An Angus Airbnb operator has won approval for a village holiday let labelled the “wrong place, wrong time”.
And Angela McGoldrick promised local licensing councillors she will do everything she can to make sure guests play by the rules at the popular Monikie house.
She has won rave reviews online for the Fiddler’s Retreat in the village near Dundee.
The three-bed home is in a cul-de-sac on the site of the one-time Fiddler’s Arms pub, which was demolished decades ago.
Ms McGoldrick went before Angus licensing councillors for a three-year short-term let approval.
It follows new legislation which came into force across Scotland earlier this year.
Barrage of complaints
But residents in the quiet neighbourhood said it was making their lives a misery.
Local Moz Cammack told councillors: “This is a small cul-de-sac of nine properties and seven out of the nine say this is disrupting residents.
“Everyone who comes is on holiday.
“We have multiple vehicles (arriving) – the most we’ve had is five turning up in our small cul-de-sac.
“We’ve had people having barbecues at three o’clock in the morning.
“The garage is a games room and we’ve had to go over multiple times to ask them to stop the noise.
“We’ve no argument with the home owner but I just don’t think lets like this should be allowed in a small residential street.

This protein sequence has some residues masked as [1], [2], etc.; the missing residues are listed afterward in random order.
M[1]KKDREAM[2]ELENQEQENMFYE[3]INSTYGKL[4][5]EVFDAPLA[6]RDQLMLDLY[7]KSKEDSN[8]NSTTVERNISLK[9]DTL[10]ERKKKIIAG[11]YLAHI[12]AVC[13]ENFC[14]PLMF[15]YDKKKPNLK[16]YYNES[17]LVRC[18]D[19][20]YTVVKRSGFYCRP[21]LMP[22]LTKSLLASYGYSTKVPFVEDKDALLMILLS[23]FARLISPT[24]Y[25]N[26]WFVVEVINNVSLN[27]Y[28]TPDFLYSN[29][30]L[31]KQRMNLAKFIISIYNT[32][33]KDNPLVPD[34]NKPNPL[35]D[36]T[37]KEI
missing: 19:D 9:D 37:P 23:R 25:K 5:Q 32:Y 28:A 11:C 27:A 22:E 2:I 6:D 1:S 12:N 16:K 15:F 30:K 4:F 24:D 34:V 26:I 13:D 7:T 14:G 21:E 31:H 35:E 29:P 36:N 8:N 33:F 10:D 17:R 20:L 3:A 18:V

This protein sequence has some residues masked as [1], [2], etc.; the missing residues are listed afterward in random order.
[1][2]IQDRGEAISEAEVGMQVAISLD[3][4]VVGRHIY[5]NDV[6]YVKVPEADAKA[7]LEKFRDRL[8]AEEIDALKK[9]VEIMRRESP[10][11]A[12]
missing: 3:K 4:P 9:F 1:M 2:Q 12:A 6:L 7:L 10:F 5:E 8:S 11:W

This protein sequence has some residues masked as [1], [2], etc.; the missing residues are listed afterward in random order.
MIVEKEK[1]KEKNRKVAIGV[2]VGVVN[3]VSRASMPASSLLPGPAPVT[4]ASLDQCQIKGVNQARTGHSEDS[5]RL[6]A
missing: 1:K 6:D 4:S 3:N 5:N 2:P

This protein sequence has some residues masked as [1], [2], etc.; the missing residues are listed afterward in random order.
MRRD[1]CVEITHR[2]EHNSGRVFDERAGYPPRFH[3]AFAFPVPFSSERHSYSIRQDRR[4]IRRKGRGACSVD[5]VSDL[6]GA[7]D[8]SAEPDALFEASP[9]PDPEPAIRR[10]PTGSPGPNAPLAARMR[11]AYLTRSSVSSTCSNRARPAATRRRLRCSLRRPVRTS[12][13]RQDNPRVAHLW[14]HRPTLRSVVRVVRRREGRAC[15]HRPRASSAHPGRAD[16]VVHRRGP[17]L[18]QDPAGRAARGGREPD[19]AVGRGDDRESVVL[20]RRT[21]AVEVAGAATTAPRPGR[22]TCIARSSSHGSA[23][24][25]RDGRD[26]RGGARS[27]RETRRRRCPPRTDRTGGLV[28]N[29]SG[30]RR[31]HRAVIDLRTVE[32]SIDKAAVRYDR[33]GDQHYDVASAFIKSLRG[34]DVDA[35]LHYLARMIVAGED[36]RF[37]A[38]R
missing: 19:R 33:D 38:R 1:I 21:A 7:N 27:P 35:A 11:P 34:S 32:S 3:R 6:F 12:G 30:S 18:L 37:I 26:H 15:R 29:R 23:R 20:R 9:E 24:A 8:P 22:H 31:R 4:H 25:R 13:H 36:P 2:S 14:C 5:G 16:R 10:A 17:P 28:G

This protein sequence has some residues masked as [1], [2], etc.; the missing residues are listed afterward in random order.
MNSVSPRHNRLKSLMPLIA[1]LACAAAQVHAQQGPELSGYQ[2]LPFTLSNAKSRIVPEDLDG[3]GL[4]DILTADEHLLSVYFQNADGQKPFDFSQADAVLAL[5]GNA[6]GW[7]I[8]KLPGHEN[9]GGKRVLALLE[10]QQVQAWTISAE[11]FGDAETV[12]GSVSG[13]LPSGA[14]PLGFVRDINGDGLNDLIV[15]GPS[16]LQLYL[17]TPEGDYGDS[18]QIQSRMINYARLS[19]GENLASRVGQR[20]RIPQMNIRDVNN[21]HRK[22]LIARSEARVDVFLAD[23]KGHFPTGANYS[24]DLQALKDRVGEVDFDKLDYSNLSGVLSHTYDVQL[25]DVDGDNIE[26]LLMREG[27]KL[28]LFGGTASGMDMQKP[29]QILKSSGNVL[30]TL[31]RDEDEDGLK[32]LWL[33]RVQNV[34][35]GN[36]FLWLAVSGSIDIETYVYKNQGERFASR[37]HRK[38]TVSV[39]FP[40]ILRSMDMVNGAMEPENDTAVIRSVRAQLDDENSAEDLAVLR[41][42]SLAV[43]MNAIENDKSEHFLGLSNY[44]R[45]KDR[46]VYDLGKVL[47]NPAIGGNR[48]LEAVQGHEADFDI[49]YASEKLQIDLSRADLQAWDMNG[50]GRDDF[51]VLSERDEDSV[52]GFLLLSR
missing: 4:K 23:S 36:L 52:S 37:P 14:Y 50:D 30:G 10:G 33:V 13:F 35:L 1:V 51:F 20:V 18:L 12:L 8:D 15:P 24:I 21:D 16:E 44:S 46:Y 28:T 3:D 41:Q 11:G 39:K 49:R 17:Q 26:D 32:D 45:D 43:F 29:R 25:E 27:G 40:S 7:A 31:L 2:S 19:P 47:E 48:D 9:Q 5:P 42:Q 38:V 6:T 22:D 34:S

“I don’t think the disruption it brings to our lives is acceptable.”
‘Mindful of neighbours’
Ms McGoldrick said the Fiddler’s Retreat is advertised through online sites and is very popular.
The minimum stay is three nights.
And reviews on sites like Cottages.com and Airbnb have described the property as a “superb houses in an ideal location”.
“I think there’s a little bit of a contradiction – there’s one rule for my property and one rule for the people who live there,” she said.
“There have been neighbours that complained to me and as soon as they did that I dealt with it.
“In comparison to the numbers that come through the door the incidents are minimal.
“I’m mindful of my neighbours and I certainly don’t want to upset them.
“It is a business, but it is also a service to the community in terms of tourism.
“I know every council is dealing with this. If this gets shut down how many more are you going to shut down?”
She said there are a number of notices for guests asking them to be respectful of the neighbours.
Ms McGoldrick promised to put a 10pm limit on the use of the games room to cut down on night-time noise.
And if that does not work she will do away with it completely.
Local councillor Lloyd Melville said: “There needs to be a delicate balance between long-term accommodation and tourism accommodation.
“Given how busy it seems to be there must be demand.
“If the rules are clear and the guests don’t abide by them that’s with them and not you – you’re a very responsible operator.”
But Forfar colleague Linda Clark moved to block the application.
She said: “I’m not against anyone involved in tourism accommodation in Scotland because that’s something I champion.
“But in essence I just can’t agree that this is correct for this area.
“The expression NIMBYism was used – that’s not why I’m doing this.
“I would have to say I’m minded to think, wrong place, wrong time.”
The civic licensing committee voted 8-1 to grant the three-year short-term let licence.